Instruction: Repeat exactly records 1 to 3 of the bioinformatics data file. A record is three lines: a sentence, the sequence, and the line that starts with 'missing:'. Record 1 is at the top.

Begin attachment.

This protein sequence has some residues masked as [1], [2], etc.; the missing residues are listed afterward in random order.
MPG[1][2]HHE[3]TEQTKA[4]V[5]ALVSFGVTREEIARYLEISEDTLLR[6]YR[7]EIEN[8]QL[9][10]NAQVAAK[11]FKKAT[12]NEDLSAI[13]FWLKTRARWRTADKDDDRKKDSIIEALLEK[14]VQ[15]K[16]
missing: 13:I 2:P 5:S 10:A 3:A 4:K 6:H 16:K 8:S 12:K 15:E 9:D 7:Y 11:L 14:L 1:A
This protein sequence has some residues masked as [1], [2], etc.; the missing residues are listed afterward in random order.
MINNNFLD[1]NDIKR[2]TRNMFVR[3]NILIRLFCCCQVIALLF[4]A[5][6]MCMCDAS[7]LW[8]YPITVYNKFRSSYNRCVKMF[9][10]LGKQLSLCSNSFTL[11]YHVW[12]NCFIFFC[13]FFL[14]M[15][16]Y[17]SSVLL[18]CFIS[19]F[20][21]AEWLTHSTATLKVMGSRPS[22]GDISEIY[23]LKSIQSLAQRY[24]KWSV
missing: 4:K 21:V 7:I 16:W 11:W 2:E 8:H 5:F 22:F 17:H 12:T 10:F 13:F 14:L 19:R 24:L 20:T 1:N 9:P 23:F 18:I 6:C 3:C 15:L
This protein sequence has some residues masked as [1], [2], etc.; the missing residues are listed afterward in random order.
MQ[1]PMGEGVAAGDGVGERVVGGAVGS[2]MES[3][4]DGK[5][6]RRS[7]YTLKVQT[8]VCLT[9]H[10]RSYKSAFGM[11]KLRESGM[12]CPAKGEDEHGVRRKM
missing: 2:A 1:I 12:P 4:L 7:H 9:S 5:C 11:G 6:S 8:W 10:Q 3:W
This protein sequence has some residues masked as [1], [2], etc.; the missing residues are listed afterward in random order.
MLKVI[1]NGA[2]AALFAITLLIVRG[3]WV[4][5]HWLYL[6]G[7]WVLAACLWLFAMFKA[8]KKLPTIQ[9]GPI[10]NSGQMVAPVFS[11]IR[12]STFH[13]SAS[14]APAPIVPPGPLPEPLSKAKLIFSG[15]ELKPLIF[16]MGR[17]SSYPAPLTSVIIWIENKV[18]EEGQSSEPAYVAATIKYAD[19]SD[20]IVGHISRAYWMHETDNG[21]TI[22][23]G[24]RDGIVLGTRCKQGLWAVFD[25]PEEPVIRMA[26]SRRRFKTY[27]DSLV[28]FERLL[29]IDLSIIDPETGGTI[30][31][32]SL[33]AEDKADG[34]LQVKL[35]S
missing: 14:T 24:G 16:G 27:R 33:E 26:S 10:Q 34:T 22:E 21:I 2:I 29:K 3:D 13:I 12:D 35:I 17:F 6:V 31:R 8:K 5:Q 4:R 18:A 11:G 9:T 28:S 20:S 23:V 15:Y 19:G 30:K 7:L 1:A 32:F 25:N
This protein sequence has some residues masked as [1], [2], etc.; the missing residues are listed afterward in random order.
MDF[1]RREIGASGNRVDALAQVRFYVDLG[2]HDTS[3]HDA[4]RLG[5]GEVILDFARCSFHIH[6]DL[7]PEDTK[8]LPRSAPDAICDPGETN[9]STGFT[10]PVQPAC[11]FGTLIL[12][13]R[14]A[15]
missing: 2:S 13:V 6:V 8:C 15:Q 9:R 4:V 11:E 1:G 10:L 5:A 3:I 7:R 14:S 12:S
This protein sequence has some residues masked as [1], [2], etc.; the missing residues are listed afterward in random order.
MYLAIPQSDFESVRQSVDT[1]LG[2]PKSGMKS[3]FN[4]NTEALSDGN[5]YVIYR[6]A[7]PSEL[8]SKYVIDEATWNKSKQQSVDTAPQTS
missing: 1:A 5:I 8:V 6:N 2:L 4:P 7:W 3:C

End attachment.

This protein sequence has some residues masked as [1], [2], etc.; the missing residues are listed afterward in random order.
MPG[1][2]HHE[3]TEQTKA[4]V[5]ALVSFGVTREEIARYLEISEDTLLR[6]YR[7]EIEN[8]QL[9][10]NAQVAAK[11]FKKAT[12]NEDLSAI[13]FWLKTRARWRTADKDDDRKKDSIIEALLEK[14]VQ[15]K[16]
missing: 13:I 2:P 5:S 10:A 3:A 4:K 6:H 16:K 8:S 12:K 15:E 9:D 7:Y 11:L 14:L 1:A
This protein sequence has some residues masked as [1], [2], etc.; the missing residues are listed afterward in random order.
MINNNFLD[1]NDIKR[2]TRNMFVR[3]NILIRLFCCCQVIALLF[4]A[5][6]MCMCDAS[7]LW[8]YPITVYNKFRSSYNRCVKMF[9][10]LGKQLSLCSNSFTL[11]YHVW[12]NCFIFFC[13]FFL[14]M[15][16]Y[17]SSVLL[18]CFIS[19]F[20][21]AEWLTHSTATLKVMGSRPS[22]GDISEIY[23]LKSIQSLAQRY[24]KWSV
missing: 4:K 21:V 7:I 16:W 11:W 2:E 8:H 5:F 22:F 17:H 12:T 10:F 13:F 14:L 19:R 24:L 20:T 1:N 9:P 23:F 18:I 6:C 3:C 15:L
This protein sequence has some residues masked as [1], [2], etc.; the missing residues are listed afterward in random order.
MQ[1]PMGEGVAAGDGVGERVVGGAVGS[2]MES[3][4]DGK[5][6]RRS[7]YTLKVQT[8]VCLT[9]H[10]RSYKSAFGM[11]KLRESGM[12]CPAKGEDEHGVRRKM
missing: 2:A 1:I 12:P 4:L 7:H 9:S 5:C 11:G 6:S 8:W 10:Q 3:W